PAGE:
Hot Mulled Wine

Mulled Wine Kiosk

Above: Karen, from San Jose, California tasted some mulled wine at this kiosk in England and loved it. In her own words, “(Mulled Wine)…is soooooooooo good. It warms the hands and heart. I wish we had stands of mulled wine in California. There must be some, I just don’t know where. I will always associate that warm, cinamon spicy, tart smell with Christmas in Europe.” Photo & Info Courtesy: Miss Karen

When wine was introduced to, and became popular in, Western Europe, it underwent a number of adaptations in different regions. One of the more interesting of these experiments produced the ‘mulled wine’ – a hot variation of mostly red wine – that was invented due to climatic cold conditions in this part of the world.


Hot Wine in Cold Winters


Countries like Great Britain, Germany, France and Scandinavia have cold winters and when wine reached these regions, the local population started heating it to create a form of hot alcoholic beverage. The exact origin of the mulled wine recipe is not too clear; however, since it is considered more traditional to Germany, Scandinavian countries and French territories, and combined with the fact that the near East and Mediterranean wouldn’t have needed hot wine due to their warmer climate, it seems most likely to have originated in Western Europe.

With the passage of time, most of the Eastern Europe also picked up this hot beverage and started producing their own forms of mulled wine.


Mulled Wine is a Tradtional Drink


Mulled wine is a very traditional drink and the earliest recorded recipes for it date back to the 14th century. The recipes from those earlier times to the modern are not really too different.

Although mulled wines are basically similar, yet most of the European countries have their own recipes due to the difference in spices that are added to it. The most common combination includes clove, cinnamon, honey, sugar and pieces of lemon or orange or just the zest of these fruits. Of course, the wine used most is red, and the mulled wine recipe in very simple in nature.


Quick Steps and Spices for making Mulled Wine


There are two quick steps for making mulled wine: First, all the ingredients mentioned earlier are boiled together with the wine for a short time. Second, the mixture is left to brew for around 40 minutes. The result is a hot and spicy alcoholic beverage that can be served right away. To make it a little stronger, there is the option of adding a little rum or liqueur to it.

For variations, different spices are added through different regions of Europe that include black pepper, nutmeg, peppercorn and vanilla. Perhaps, in the ‘old world’, every neighboring nation wanted to create its own unique flavor of the mulled wine. The greatest advantage of making this kind of beverage is that despite using some cheap wine, you can produce good mulled wine that tastes good if the mix of spices is right.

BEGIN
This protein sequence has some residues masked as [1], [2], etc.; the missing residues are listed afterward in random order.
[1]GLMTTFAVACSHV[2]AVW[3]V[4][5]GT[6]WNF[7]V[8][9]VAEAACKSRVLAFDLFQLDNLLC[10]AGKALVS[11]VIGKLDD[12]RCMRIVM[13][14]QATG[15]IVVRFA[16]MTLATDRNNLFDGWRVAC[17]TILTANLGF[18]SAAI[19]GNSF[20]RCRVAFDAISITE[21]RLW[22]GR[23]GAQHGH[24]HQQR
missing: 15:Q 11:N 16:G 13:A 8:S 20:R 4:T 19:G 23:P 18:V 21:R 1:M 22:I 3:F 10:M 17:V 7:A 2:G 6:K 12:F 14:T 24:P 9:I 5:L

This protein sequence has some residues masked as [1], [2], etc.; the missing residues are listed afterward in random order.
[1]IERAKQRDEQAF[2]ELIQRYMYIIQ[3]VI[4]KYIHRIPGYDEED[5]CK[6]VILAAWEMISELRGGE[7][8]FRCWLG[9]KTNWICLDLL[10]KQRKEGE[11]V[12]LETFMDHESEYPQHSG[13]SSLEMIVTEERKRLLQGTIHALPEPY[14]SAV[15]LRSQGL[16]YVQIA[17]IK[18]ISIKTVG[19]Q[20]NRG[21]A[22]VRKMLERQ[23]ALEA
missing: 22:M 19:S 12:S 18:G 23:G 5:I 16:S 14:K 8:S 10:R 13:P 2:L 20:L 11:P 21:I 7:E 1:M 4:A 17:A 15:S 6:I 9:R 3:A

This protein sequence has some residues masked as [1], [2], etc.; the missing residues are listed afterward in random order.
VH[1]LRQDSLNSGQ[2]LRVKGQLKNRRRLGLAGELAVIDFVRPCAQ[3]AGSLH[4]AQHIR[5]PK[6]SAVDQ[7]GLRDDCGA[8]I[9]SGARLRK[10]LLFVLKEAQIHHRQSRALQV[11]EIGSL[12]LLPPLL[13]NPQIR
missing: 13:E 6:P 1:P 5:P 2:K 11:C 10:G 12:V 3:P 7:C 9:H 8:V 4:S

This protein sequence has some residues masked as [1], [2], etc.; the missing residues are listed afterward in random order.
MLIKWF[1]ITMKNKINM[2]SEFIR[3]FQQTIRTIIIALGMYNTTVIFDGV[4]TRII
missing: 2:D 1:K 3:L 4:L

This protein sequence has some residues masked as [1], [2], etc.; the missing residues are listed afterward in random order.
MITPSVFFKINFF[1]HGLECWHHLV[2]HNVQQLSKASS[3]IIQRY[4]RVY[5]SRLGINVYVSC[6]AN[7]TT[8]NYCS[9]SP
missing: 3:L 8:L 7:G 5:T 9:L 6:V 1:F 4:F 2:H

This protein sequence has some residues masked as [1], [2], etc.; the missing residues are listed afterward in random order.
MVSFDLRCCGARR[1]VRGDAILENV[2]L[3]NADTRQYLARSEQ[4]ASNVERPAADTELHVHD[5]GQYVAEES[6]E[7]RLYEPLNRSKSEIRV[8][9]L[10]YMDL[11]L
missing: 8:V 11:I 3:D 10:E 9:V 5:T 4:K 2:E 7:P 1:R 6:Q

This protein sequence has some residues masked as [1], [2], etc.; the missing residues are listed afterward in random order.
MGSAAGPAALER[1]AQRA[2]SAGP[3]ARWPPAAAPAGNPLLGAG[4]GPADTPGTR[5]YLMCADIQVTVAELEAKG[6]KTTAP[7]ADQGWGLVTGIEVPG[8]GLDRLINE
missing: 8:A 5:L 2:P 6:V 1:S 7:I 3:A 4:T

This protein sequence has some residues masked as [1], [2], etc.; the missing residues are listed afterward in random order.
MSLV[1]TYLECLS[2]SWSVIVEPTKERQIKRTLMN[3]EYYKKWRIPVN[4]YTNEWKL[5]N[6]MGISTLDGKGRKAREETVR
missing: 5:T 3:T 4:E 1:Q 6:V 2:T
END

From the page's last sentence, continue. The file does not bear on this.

The Scandinavian Glogg


A notable version of mulled wine is the Scandinavian Glogg. Though it’s not much different from its European counterparts, it has a strict recipe but allows using a range of different spices such as ginger and addition of stronger alcohol like brandy or vodka. In this recipe, you may also use white wines or even no alcohol at all to make it alcohol-free.

The main difference between the Glogg and the other recipes is that while the Scandinavian brew is made according to strict time and temperature limits, the European mulled wines are more experimental in nature and free of a fixed recipe. It would be hard to classify any one of these as ‘better’ than the other, but the Scandinavian Glogg is considered a more serious Christmas drink than others.


A Holiday Drink for Christmas and New Year’s Celebrations


In present times, mulled wine is most popular in almost all the German speaking regions including areas like Alsace in France, which used be a region of Germany. Of course, it is well known that mulled wine is a drink mostly associated with Christmas and New Year’s holiday season. However, when visiting a region with cold winters, it is worthwhile to try the local mulled wine of that area. It is common to serve this drink during winter celebrations in most of Europe.

No wonder then that you might happen to see many people walking around with a cup of hot mulled wine on the snow covered streets of cities like Prague or Hamburg!

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